Please note that for community broadcasting licensees, political advertisements must be appropriately  "tagged" eg. "This political announcement was sponsored and authorised by XXX party".

Access for all parties

Clause 3 of Schedule 2 to the Broadcasting Services Act requires that if any election matter is broadcast during an election period by a broadcaster, then that broadcaster must give all political parties contesting the election a reasonable opportunity to have election matter broadcast during the election period provided that they were represented in the relevant Parliament at the time it last met before the election period.

Blackout period for election advertising

Clause 3A of Schedule 2 to the Broadcasting Services Act requires that a broadcaster must not broadcast an election advertisement from the end of the Wednesday before the polling day until the close of the poll on polling day, where an election is to be held in an area which relates to a licence area, or an area where a broadcast can normally be received. This only applies for elections to a Parliament.

The election advertising blackout applies to community broadcasting licensees.

Identifying certain political matter

Subclause 4(2) of Schedule 2 to the Broadcasting Services Act requires that, when broadcasting political matter at the request of another person, a broadcaster must cause the announcement of certain particulars in a form approved by the ACMA.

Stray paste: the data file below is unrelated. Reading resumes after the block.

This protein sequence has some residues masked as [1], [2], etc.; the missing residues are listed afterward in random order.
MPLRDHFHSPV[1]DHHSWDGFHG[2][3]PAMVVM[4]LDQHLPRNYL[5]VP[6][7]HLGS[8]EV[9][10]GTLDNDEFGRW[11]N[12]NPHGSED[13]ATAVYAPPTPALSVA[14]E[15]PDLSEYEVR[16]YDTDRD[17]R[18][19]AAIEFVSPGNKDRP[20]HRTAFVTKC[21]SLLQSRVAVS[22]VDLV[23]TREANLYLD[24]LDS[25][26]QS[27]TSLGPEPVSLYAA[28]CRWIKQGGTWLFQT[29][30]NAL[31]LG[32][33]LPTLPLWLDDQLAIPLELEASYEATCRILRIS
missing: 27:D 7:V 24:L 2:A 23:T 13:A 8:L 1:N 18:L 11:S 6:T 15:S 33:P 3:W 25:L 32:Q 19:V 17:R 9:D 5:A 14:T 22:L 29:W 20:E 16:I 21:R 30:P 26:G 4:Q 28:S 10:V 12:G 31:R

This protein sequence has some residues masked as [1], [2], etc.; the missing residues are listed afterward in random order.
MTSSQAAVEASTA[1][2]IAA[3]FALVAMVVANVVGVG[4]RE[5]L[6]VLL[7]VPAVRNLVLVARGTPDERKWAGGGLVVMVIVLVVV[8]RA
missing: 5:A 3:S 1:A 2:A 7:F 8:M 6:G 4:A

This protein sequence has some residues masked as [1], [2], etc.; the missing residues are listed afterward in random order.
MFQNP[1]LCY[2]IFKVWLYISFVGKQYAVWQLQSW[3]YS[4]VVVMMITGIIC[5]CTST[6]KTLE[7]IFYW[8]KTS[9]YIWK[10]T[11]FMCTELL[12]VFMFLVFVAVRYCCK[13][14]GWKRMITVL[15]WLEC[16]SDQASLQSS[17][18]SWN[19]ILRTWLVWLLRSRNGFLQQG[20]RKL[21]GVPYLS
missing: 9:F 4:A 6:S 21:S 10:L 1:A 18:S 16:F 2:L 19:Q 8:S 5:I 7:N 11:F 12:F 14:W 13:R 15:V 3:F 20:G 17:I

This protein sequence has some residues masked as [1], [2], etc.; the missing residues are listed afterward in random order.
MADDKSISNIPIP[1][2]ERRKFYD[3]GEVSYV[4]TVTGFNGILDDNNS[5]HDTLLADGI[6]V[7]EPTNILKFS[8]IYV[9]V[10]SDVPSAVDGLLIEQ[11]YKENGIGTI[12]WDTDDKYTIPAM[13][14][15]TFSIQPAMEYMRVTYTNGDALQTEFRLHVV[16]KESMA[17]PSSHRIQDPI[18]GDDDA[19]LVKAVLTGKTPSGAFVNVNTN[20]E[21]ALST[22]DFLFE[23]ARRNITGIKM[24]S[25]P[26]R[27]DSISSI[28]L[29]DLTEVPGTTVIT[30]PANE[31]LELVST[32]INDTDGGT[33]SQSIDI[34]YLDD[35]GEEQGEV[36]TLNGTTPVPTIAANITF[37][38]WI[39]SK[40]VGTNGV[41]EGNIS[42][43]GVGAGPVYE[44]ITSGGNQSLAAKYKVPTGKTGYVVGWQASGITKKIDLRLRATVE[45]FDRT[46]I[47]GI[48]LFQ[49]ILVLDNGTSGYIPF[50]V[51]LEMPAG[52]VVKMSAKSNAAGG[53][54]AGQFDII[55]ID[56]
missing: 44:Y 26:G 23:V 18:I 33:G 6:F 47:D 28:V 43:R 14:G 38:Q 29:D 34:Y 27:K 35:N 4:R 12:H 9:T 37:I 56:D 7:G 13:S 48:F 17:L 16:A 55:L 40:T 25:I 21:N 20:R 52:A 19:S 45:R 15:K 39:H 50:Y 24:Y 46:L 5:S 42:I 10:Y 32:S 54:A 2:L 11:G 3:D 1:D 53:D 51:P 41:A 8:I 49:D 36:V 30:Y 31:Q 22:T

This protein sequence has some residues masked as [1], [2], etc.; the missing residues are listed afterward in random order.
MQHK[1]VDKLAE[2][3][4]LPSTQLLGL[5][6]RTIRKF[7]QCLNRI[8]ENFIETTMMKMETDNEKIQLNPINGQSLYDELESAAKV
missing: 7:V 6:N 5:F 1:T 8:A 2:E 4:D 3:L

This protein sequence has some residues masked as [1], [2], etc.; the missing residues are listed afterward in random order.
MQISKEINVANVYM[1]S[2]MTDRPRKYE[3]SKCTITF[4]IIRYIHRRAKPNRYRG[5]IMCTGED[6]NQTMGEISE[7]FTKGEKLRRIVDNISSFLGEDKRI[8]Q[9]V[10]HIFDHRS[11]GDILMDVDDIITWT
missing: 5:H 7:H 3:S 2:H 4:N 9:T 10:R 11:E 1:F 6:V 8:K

The following is the approved form for announcement of the required particulars, as defined in clause 1 of Schedule 2 of the Broadcasting Services Act:

  • if the political matter is broadcast by radio, the broadcaster shall cause the required particulars to be broadcast in the form of a spoken announcement

  • if the political matter is broadcast by television, the broadcaster shall cause the required particulars (other than those contained in paragraph (c) of the definition of required particulars in clause 1 of Schedule 2) to be broadcast in the form of a spoken announcement, and cause all the required particulars to be broadcast in the form of images or words

  • in all cases, the required particulars must be broadcast in the same language as the political matter.

The announcement must include details of the person authorising the political matter. A person authorises the broadcast only if they are responsible for the approval of its content and the decision to present it for broadcasting.

This condition applies at all times.